24 Restaurant Positions and Their Roles Explained
Whether you’re looking to hire employees for a fine dining establishment, a fo...
For a restaurant to run smoothly and efficiently, you should divide activities into two parts: front of house (FOH)/back of house (BOH).
What’s the difference between FOH and BOH, and how can controlling the two help your business improve? The restaurant-management experts at Sling tell you everything you need to know to maximize productivity and make your restaurant the best it can be.
The difference between FOH (front of house)/BOH (back of house) is one of appearance and presentability.
The “FOH” is any action or area of your restaurant that customers will interact with during their dining experience. For that reason, your FOH should be organized, clean, calm, and as quiet and relaxing as possible for your guests.
We’ll delve deeper into the areas and positions in your restaurant that are FOH in a section below, but it’s important to understand that other aspects of your restaurant also fall into this category.
FOH variables you might not consider include:
Even the diversity of your workforce is an FOH variable.
If you take the time to address all of these issues — not just the cleanliness of your dining room and the appearance of your wait staff — customers will notice and your business will improve.
For more information on perfecting your FOH, take a few minutes to read these helpful articles:
The “BOH” is any action or area of your restaurant that customers will not interact with (or even necessarily see) during their dining experience.
Because your guests will seldom get to peek “behind the curtain,” your BOH can be a bit more active and a bit less orderly than your FOH.
We’re not suggesting that your BOH be chaotic and messy. The team members and areas that are BOH still need to be organized and efficient. But this is the heart of your restaurant and will be in constant motion from the time you open to the time you close.
The energy will be higher and emotions more evident, but that excitement stays confined to the BOH so that the customers can enjoy their meals.
Just like your FOH, the BOH contains key variables that may go unnoticed if you focus exclusively on the physical parts of your restaurant and the employees who work there.
These variables include:
For more tips on how to improve both your BOH and your FOH, check out these informative articles:
As we mentioned earlier, the FOH (front of house)/BOH (back of house) difference lies in where your guests go and whom they see.
Common FOH locations include:
Because of the customer contact in these areas, team members who work there should be clean, well-dressed, and display a professional, accommodating attitude at all times.
The BOH in your restaurant is where your staff prepares food, where they store supplies, and where you conduct administrative tasks behind the scenes so that customers don’t see it.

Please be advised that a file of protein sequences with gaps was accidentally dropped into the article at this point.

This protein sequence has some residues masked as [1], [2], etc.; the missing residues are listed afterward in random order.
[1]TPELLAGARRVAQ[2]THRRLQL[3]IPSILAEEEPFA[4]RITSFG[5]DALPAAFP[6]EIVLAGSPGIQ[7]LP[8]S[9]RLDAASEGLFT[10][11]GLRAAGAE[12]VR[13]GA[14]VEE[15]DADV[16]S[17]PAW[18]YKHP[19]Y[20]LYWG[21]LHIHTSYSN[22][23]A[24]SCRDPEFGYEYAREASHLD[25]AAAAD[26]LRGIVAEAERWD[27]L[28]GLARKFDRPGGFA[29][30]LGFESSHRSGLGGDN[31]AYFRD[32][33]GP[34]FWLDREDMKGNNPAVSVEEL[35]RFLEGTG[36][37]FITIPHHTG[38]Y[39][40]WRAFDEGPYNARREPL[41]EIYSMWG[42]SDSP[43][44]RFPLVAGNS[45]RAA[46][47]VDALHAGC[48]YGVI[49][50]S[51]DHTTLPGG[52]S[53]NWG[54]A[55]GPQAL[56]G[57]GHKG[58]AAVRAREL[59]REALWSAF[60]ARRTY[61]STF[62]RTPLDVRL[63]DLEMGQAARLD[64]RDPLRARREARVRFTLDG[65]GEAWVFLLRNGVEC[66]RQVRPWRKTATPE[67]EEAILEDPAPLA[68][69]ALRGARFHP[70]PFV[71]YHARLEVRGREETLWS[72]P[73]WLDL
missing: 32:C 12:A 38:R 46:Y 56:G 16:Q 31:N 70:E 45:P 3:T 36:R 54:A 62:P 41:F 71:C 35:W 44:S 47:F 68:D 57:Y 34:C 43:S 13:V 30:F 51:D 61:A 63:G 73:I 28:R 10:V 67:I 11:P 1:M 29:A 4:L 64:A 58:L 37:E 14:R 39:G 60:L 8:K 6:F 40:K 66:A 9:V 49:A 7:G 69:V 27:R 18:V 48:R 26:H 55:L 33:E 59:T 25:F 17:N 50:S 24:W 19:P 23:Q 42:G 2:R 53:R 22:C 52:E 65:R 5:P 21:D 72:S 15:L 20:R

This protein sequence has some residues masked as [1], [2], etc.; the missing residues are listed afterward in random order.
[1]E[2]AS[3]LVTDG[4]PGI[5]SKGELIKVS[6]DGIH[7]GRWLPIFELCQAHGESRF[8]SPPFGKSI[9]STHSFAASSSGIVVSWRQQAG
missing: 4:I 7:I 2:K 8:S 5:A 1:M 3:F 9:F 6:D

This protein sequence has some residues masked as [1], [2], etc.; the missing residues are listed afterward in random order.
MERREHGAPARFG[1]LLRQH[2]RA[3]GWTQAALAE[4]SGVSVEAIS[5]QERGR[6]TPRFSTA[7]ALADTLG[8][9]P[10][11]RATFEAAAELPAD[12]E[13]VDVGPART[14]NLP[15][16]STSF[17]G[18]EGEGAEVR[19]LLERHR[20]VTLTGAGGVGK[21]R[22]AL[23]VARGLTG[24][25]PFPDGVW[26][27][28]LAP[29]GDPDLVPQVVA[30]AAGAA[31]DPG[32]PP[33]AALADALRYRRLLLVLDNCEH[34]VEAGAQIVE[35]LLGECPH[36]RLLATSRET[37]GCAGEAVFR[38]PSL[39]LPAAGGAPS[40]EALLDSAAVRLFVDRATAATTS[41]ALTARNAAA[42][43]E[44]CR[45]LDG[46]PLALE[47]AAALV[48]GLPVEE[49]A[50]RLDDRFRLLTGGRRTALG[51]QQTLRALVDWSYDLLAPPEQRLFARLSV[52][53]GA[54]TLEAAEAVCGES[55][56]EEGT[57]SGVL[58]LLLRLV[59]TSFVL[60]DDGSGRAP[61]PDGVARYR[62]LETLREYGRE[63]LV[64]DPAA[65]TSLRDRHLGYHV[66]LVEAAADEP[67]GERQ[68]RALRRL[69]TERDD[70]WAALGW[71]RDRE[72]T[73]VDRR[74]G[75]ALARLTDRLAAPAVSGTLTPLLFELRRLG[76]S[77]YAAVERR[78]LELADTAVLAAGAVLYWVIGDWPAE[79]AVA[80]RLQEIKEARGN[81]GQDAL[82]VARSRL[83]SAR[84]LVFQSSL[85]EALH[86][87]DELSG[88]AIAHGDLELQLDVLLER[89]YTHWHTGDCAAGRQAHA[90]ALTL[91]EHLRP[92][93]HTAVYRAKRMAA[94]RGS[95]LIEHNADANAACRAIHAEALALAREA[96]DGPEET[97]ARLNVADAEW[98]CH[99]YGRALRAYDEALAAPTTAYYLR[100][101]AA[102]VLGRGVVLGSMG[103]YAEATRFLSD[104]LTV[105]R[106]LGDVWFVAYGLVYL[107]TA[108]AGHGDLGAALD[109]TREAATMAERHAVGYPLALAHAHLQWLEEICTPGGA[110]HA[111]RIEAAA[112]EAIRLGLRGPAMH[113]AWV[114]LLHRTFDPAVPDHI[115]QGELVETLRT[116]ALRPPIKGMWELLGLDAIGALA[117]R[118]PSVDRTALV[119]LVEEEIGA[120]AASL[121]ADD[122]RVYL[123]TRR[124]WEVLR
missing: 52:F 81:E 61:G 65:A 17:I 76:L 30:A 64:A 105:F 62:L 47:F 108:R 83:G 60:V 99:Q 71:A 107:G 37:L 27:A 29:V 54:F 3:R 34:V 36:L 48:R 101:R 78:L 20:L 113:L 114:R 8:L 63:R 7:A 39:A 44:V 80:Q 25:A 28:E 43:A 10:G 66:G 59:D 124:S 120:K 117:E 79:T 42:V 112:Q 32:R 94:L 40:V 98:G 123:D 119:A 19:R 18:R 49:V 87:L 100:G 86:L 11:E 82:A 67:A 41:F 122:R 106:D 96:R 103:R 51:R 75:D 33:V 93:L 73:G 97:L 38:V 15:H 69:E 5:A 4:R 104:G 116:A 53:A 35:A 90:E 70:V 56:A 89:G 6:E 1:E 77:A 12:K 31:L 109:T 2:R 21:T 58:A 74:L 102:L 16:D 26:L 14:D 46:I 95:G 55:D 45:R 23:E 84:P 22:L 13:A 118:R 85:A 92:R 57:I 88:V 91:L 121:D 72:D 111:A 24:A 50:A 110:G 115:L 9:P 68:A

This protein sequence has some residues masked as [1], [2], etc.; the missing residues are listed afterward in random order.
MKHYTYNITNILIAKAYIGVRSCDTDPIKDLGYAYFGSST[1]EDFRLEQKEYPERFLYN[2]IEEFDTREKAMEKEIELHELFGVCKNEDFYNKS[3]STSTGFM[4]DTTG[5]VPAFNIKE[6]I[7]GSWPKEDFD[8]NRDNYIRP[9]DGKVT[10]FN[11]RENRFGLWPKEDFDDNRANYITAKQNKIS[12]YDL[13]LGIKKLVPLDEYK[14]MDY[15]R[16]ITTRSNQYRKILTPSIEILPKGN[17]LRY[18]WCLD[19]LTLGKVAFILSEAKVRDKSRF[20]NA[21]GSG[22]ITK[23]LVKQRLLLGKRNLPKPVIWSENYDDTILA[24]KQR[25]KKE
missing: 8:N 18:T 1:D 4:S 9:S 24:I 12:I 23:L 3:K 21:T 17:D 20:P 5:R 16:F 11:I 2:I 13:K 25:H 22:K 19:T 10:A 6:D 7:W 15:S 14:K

Common BOH locations include:
Because there is minimal customer contact with the BOH, it can be a little less organized than your FOH, but you still want to keep these areas clean and presentable to maintain productivity levels.
Certain tasks will overlap between FOH (front of house)/BOH (back of house) positions, but, for the most part, BOH staff will remain behind the scenes as much as possible.
Customer-facing FOH positions include:
The BOH is mostly made up of food-prep staff and those who assist them.
BOH positions include:
The success of your restaurant isn’t about one side or the other. As the subheading expresses, success equals front of house and back of house working together to provide the best customer experience possible.
It’s vital that you — the manager — and the ownership of the restaurant take this fact to heart and do everything within your power to bring the FOH and the BOH together as one unit, not two separate teams that have to work together occasionally.
It’s also important to instill this fact — you’re one team, not two — in all your employees.
Everyone from the head chef and the dining room manager, right down to the dishwasher and the busser, should understand that they’re an integral part of making your restaurant run smoothly.
That may take some effort on your part, as many managers tend to put more focus on the FOH because it’s the public face of the business.
But think of your restaurant as a beautifully decorated cake. Yes, the outside (the FOH) looks wonderful, but when you bite into it, the cake itself (the BOH) is raw and inedible.
A well-baked pastry (or a well-run restaurant) is all about both sides (appearance and flavor) working together to make something great.
It’s management’s responsibility to bring the FOH and the BOH together to work as one.
Whether you choose to institute tip sharing or tip-pooling — there is a difference — you can foster a sense of camaraderie between the front-of-house staff and the back-of-house staff by distributing the gratuity to all.
This gives everyone involved in the customer experience the motivation and the drive to provide the best food and service possible.
Creating an equitable tip sharing (or pooling) process takes time and effort, but the benefits to morale and employee engagement are well worth the work.
The goals of successful team communication differ from business to business, but a handful of fundamental elements influence the FOH/BOH relationship regardless of size, industry, or niche.
These basic elements include:
As restaurant manager, it’s your job to put these basic elements front and center in everything you and your team do.
When your restaurant culture includes high levels of these seven elements, communication becomes much easier and the members of your FOH and BOH will be more willing to engage in this essential activity.